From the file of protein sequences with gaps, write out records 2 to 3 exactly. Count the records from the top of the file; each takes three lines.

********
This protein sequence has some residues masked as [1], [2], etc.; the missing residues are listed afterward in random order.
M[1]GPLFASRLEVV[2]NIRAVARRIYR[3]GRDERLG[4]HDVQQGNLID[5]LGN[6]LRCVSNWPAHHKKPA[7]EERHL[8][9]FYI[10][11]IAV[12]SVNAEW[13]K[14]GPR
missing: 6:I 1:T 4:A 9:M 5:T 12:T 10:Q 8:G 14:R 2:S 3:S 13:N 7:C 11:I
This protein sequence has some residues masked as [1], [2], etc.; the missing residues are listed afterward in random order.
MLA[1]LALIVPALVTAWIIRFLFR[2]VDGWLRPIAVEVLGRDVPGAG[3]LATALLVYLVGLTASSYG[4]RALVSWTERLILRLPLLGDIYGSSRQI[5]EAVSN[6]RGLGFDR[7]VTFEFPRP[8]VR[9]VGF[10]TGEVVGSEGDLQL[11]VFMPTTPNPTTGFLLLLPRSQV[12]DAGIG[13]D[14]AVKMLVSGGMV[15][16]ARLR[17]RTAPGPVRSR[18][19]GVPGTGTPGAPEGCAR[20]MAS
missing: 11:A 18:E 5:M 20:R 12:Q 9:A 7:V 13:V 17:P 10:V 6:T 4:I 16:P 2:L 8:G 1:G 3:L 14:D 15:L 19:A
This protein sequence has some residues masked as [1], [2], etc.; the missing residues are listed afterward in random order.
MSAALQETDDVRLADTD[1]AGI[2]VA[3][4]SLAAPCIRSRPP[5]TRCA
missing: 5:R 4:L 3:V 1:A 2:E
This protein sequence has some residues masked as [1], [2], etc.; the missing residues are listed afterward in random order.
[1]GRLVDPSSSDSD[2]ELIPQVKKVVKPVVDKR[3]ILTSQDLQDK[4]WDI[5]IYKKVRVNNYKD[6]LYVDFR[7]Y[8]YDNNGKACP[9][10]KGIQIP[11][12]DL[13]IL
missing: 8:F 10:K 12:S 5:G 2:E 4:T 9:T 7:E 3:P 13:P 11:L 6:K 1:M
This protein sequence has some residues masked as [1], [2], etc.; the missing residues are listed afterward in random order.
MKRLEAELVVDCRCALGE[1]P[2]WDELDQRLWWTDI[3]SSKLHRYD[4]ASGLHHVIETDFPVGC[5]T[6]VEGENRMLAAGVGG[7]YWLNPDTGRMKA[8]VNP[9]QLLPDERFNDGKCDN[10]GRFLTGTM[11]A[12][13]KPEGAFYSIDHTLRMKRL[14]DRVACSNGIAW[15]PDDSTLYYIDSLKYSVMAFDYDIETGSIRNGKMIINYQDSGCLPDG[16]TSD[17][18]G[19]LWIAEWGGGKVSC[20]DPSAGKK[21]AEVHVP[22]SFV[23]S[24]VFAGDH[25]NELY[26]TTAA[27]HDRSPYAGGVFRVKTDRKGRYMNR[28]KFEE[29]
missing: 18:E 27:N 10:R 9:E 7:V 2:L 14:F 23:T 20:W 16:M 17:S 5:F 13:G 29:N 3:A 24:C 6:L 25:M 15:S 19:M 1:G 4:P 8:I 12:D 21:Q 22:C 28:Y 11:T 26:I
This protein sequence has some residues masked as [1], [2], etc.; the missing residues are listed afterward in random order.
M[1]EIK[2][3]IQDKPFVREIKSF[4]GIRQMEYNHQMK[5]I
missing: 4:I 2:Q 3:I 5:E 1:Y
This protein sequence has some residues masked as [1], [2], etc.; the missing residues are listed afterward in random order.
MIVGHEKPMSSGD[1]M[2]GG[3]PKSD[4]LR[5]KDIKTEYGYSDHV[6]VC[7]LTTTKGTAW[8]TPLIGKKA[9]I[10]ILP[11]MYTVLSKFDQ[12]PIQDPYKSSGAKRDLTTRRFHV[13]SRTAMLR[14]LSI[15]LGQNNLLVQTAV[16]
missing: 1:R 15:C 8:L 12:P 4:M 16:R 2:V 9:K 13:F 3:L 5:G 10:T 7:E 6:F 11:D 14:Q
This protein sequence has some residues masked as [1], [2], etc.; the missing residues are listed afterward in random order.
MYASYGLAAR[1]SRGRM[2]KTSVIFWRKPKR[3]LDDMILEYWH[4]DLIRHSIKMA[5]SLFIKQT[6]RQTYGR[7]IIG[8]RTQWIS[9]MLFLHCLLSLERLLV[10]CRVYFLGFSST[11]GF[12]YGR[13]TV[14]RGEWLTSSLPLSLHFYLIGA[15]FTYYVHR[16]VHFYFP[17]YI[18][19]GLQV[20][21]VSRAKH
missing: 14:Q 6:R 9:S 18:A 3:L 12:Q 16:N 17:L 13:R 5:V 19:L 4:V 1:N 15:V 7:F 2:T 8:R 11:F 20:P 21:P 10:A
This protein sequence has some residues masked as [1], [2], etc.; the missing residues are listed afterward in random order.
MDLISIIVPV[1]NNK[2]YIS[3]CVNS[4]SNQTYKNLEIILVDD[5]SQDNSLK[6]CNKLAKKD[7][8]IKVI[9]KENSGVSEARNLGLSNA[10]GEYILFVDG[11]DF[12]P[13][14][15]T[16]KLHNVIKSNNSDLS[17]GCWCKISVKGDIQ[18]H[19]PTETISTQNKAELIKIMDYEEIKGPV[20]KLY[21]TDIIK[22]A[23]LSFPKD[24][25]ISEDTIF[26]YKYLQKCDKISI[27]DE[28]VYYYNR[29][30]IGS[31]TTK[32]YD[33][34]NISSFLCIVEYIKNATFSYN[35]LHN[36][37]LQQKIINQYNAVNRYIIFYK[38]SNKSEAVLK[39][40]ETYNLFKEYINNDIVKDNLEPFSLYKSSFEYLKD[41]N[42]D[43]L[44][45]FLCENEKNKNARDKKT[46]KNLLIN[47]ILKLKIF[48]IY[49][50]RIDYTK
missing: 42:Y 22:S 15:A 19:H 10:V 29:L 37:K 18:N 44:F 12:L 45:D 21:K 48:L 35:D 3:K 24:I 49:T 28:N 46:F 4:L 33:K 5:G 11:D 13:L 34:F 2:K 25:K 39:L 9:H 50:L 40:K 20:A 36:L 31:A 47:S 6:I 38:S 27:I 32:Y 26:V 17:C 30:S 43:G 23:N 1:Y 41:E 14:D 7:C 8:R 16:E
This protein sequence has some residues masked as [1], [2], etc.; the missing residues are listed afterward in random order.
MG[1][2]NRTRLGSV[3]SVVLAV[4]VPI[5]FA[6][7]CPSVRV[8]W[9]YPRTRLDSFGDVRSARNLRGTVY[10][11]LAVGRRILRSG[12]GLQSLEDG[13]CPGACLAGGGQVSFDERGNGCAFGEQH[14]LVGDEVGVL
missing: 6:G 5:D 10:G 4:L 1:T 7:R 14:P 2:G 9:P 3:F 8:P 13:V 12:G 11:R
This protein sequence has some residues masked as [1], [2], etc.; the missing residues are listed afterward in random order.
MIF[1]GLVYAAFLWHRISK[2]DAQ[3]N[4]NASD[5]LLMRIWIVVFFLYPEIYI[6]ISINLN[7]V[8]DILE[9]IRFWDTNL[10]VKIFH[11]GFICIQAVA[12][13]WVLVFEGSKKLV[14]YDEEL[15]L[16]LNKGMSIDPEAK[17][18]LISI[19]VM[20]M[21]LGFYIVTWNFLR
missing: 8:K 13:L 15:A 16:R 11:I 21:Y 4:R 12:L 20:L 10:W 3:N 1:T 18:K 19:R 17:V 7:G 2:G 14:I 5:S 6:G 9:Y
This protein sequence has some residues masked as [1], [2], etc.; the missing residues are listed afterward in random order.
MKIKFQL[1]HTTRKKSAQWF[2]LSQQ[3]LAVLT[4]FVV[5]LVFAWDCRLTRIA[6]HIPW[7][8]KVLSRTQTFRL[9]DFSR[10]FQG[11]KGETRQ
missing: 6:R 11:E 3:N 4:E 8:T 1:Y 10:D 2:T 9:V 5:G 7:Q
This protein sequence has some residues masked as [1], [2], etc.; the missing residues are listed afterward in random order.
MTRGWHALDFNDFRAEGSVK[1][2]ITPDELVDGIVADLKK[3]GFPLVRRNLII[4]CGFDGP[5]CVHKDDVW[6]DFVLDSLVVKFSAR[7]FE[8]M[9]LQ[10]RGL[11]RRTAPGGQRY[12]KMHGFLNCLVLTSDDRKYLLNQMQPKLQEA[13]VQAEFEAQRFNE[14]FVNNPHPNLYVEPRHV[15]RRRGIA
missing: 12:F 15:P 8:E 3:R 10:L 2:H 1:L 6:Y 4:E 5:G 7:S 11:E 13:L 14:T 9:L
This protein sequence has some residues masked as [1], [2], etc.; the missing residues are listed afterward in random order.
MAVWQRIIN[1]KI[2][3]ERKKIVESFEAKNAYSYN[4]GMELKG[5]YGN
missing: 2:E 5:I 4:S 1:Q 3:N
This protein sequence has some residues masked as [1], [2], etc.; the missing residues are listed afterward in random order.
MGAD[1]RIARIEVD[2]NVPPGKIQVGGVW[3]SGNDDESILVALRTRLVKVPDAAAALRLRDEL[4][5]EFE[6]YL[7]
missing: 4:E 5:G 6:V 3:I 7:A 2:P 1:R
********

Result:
This protein sequence has some residues masked as [1], [2], etc.; the missing residues are listed afterward in random order.
MLA[1]LALIVPALVTAWIIRFLFR[2]VDGWLRPIAVEVLGRDVPGAG[3]LATALLVYLVGLTASSYG[4]RALVSWTERLILRLPLLGDIYGSSRQI[5]EAVSN[6]RGLGFDR[7]VTFEFPRP[8]VR[9]VGF[10]TGEVVGSEGDLQL[11]VFMPTTPNPTTGFLLLLPRSQV[12]DAGIG[13]D[14]AVKMLVSGGMV[15][16]ARLR[17]RTAPGPVRSR[18][19]GVPGTGTPGAPEGCAR[20]MAS
missing: 11:A 18:E 5:M 20:R 12:Q 9:A 7:V 13:V 17:P 10:V 6:T 4:I 16:P 2:L 8:G 1:G 3:L 14:D 15:L 19:A
This protein sequence has some residues masked as [1], [2], etc.; the missing residues are listed afterward in random order.
MSAALQETDDVRLADTD[1]AGI[2]VA[3][4]SLAAPCIRSRPP[5]TRCA
missing: 5:R 4:L 3:V 1:A 2:E